Madaba, Mt. Nebo, Bethany, and Dead Sea

DAY TRIP to MADABA, MT. NEBO, BETHANY, and DEAD SEA: This was a great day-trip to get out from hustling bustling Old Town Amman. We saw all the things that we wanted to see in Amman on our first day. 2nd day was kept for this trip which was booked thru Arab Tower Hotel/Al-Burj Arab in Amman. We rented a private taxi for 54JD for the whole day (entrance fee to the below places weren’t included in this fee). The driver spoke very little English but he was a friendly young man and could explain some histories on these places.
EATING and SHOPPING: We had lunch in a street-side restaurant in Bethany before entering the site. It was mainly bread, Jordanian style rice, hummus, salad, pickles, and kebab. It was nothing fancy but they had good food and clean bathroom. Food here, in these small villages, is very cheap; we ordered food for 2 adults and 2 kids but the bill was only around 14 JD…not bad at all.

Lunch (chicken kebab, hummus, pickles, bread, and rice near Bethany, Jordan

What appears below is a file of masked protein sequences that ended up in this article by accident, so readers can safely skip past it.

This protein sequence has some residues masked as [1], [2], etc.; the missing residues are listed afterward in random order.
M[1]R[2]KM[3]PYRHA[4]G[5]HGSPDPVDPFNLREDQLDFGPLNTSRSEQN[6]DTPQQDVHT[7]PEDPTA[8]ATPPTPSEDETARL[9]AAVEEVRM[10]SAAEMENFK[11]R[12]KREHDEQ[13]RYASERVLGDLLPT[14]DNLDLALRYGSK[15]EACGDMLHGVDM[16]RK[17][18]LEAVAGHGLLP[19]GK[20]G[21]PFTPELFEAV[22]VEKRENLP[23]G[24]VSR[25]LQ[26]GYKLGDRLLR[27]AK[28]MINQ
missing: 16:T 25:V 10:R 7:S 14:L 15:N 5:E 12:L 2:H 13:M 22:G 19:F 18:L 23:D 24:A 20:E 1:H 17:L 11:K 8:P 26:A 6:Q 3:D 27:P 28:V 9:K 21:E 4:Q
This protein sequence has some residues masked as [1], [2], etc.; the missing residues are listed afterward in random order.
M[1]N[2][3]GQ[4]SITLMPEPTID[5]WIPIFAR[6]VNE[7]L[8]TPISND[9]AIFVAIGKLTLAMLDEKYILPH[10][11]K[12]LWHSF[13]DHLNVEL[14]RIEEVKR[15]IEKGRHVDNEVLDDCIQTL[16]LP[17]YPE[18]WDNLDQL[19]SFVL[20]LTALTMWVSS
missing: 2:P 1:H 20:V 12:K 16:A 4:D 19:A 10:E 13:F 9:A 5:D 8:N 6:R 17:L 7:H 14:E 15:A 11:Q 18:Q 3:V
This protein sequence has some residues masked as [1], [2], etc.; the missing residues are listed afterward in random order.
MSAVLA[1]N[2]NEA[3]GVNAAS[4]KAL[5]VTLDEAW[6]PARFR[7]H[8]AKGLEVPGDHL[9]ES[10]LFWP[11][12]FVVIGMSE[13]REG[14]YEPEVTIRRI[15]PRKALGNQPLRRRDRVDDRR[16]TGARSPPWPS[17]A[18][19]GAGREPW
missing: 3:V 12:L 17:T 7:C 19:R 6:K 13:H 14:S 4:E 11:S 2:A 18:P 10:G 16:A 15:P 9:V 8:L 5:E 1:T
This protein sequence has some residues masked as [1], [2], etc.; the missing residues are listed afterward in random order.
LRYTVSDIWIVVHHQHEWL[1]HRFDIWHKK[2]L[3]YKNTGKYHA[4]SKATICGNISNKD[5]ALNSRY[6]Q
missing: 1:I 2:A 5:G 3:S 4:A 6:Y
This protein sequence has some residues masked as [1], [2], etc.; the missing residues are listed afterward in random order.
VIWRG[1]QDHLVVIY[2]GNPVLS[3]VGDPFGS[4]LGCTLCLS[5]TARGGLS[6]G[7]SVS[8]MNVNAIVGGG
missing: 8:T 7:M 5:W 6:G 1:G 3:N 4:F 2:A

Lunch (chicken kebabs, hummus, pickles, bread, and rice near Bethany, Jordan

For shopping, you must buy some hand-crafted mosaics when in Madaba. That’s what the city is famous for, but don’t just go anywhere…otherwise the only thing you will get is mosaics made in China. Go to the real factories and showroom in Madaba…they are plenty of them here. They not only have wide variety of mosaic artwork, but also you don’t have to worry about buying fake things and pay extra prices. You can tour the factory, then they will take you to their shop. These hand-crafted mosaics are not cheap. The artists work very hard making these items with hand and many of them take months before getting the final products. These showrooms also usually carry Dead Sea products (like salt, mud, lotion, soaps, and etc.) for much cheaper price than the stores in Dead Sea.

Hand-made souvenirs in the showroom of Madaba Handcrafts Center, Jordan

Hand-made souvenirs in the showroom of Madaba Handcrafts Center, Jordan